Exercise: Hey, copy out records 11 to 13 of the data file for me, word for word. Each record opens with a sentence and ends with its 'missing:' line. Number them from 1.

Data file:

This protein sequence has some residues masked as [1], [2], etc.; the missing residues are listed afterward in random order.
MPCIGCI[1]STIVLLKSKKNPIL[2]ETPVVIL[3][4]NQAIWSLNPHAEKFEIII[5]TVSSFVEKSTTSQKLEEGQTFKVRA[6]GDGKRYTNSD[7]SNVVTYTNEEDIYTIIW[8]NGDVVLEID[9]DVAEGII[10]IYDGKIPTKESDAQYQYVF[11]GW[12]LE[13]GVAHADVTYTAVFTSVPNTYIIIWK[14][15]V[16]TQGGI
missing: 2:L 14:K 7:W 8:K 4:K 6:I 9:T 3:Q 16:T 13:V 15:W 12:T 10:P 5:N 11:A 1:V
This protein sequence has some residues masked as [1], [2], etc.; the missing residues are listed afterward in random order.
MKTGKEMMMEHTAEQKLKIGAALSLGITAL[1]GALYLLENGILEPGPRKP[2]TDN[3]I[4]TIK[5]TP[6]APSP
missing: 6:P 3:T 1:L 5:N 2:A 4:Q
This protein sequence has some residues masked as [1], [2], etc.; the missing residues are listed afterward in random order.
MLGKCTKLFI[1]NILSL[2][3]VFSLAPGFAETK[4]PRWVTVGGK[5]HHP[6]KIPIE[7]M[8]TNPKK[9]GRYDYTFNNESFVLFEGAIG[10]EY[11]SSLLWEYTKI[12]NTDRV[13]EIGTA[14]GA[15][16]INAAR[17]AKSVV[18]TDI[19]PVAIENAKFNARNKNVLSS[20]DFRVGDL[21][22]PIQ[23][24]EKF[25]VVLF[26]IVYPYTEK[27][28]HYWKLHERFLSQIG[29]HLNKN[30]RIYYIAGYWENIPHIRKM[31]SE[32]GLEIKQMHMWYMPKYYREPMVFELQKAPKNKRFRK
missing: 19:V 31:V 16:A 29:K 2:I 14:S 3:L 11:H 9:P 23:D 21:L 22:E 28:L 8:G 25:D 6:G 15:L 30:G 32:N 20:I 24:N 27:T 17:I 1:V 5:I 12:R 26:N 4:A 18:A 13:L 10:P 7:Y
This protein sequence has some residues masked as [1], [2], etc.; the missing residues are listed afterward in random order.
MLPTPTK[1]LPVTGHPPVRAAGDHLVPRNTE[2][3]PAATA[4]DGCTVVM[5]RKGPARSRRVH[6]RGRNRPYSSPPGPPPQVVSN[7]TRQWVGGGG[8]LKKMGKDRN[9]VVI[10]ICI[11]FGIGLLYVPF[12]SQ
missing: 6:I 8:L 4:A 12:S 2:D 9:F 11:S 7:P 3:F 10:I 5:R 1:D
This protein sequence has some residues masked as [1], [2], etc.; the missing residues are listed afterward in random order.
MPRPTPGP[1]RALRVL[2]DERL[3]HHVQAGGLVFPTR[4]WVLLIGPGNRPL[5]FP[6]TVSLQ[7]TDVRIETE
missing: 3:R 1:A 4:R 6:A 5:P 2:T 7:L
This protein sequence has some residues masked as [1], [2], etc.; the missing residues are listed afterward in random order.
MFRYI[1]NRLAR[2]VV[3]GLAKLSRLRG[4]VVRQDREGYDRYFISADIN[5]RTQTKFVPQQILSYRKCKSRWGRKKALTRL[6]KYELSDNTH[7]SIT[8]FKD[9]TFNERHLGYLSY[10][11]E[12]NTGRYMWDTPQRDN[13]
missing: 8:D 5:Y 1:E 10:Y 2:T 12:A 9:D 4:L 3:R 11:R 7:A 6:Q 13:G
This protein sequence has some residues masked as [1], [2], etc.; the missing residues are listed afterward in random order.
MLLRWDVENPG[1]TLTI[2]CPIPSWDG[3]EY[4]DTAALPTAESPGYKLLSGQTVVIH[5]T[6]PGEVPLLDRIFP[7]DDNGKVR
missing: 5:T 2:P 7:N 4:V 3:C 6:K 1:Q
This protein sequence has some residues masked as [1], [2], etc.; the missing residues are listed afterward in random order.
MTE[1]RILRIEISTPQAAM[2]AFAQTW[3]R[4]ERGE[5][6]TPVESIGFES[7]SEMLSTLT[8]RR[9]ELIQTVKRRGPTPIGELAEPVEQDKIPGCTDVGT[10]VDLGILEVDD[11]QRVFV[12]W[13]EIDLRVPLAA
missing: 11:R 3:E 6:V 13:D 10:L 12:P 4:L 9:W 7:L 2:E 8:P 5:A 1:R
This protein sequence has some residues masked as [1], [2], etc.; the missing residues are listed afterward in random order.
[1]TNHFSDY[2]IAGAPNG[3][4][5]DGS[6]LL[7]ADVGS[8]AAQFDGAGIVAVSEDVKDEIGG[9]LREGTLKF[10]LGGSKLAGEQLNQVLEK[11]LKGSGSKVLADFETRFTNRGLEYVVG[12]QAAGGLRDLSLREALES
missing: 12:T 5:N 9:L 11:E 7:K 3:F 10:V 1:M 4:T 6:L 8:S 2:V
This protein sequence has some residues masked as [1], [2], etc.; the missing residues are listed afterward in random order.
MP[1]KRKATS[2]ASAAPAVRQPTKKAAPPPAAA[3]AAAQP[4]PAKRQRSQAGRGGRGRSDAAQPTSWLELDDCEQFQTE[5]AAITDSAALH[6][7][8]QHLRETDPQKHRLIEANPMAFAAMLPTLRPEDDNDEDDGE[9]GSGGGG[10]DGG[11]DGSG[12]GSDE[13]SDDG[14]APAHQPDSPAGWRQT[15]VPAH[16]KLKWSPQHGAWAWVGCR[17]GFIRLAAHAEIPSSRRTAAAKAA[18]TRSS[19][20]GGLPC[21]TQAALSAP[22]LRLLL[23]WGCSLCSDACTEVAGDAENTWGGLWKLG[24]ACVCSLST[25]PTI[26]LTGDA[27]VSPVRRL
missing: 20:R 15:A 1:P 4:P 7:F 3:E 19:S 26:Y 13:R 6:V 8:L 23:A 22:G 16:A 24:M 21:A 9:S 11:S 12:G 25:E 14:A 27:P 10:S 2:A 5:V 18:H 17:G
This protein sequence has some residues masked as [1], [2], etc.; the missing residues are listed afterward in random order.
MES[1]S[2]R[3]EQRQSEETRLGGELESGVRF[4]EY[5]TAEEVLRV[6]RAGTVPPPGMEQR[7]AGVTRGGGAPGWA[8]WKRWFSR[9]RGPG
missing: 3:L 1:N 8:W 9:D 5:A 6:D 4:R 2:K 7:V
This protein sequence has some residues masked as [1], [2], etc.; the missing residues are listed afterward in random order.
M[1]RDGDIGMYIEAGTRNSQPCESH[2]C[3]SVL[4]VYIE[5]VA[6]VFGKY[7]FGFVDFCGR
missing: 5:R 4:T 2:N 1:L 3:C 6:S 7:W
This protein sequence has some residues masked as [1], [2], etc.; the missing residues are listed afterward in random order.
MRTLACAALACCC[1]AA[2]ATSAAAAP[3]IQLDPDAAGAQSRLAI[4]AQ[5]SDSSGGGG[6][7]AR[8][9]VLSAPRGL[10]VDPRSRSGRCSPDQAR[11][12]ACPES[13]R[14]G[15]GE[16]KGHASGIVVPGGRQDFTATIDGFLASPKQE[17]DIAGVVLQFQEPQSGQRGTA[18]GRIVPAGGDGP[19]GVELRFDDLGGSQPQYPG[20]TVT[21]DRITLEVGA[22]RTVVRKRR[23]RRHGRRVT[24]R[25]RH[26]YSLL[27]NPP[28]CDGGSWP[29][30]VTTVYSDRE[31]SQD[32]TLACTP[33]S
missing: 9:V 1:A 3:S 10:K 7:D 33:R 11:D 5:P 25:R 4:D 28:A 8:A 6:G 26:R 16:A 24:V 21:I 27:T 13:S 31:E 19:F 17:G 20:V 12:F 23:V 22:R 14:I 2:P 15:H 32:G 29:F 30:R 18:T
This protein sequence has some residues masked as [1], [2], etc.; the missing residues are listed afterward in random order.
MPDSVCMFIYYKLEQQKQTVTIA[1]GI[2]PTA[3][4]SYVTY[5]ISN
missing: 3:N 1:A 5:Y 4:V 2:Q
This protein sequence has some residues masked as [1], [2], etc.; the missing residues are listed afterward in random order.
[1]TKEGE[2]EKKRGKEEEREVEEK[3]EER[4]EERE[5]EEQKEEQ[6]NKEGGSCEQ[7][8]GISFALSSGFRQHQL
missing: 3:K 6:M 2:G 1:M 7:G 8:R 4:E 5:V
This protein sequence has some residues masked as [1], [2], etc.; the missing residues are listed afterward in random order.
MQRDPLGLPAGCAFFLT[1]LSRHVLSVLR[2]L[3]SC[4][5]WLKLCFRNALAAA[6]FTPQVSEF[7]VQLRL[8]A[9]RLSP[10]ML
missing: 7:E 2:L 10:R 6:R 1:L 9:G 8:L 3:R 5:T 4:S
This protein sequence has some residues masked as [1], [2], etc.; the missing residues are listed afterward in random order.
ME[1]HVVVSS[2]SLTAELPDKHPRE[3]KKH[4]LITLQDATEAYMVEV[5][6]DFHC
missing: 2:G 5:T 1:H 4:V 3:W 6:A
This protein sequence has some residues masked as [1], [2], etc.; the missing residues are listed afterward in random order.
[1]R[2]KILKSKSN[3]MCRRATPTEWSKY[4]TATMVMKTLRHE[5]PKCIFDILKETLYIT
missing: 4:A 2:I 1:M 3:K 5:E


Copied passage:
This protein sequence has some residues masked as [1], [2], etc.; the missing residues are listed afterward in random order.
MES[1]S[2]R[3]EQRQSEETRLGGELESGVRF[4]EY[5]TAEEVLRV[6]RAGTVPPPGMEQR[7]AGVTRGGGAPGWA[8]WKRWFSR[9]RGPG
missing: 3:L 1:N 8:W 9:D 5:A 6:D 4:R 2:K 7:V
This protein sequence has some residues masked as [1], [2], etc.; the missing residues are listed afterward in random order.
M[1]RDGDIGMYIEAGTRNSQPCESH[2]C[3]SVL[4]VYIE[5]VA[6]VFGKY[7]FGFVDFCGR
missing: 5:R 4:T 2:N 1:L 3:C 6:S 7:W
This protein sequence has some residues masked as [1], [2], etc.; the missing residues are listed afterward in random order.
MRTLACAALACCC[1]AA[2]ATSAAAAP[3]IQLDPDAAGAQSRLAI[4]AQ[5]SDSSGGGG[6][7]AR[8][9]VLSAPRGL[10]VDPRSRSGRCSPDQAR[11][12]ACPES[13]R[14]G[15]GE[16]KGHASGIVVPGGRQDFTATIDGFLASPKQE[17]DIAGVVLQFQEPQSGQRGTA[18]GRIVPAGGDGP[19]GVELRFDDLGGSQPQYPG[20]TVT[21]DRITLEVGA[22]RTVVRKRR[23]RRHGRRVT[24]R[25]RH[26]YSLL[27]NPP[28]CDGGSWP[29][30]VTTVYSDRE[31]SQD[32]TLACTP[33]S
missing: 9:V 1:A 3:S 10:K 7:D 33:R 11:D 5:P 25:R 4:D 28:A 8:A 6:G 26:R 16:A 24:V 21:I 27:T 13:S 31:E 19:F 17:G 20:V 12:F 23:V 22:R 14:I 2:P 15:H 32:G 29:F 30:R 18:T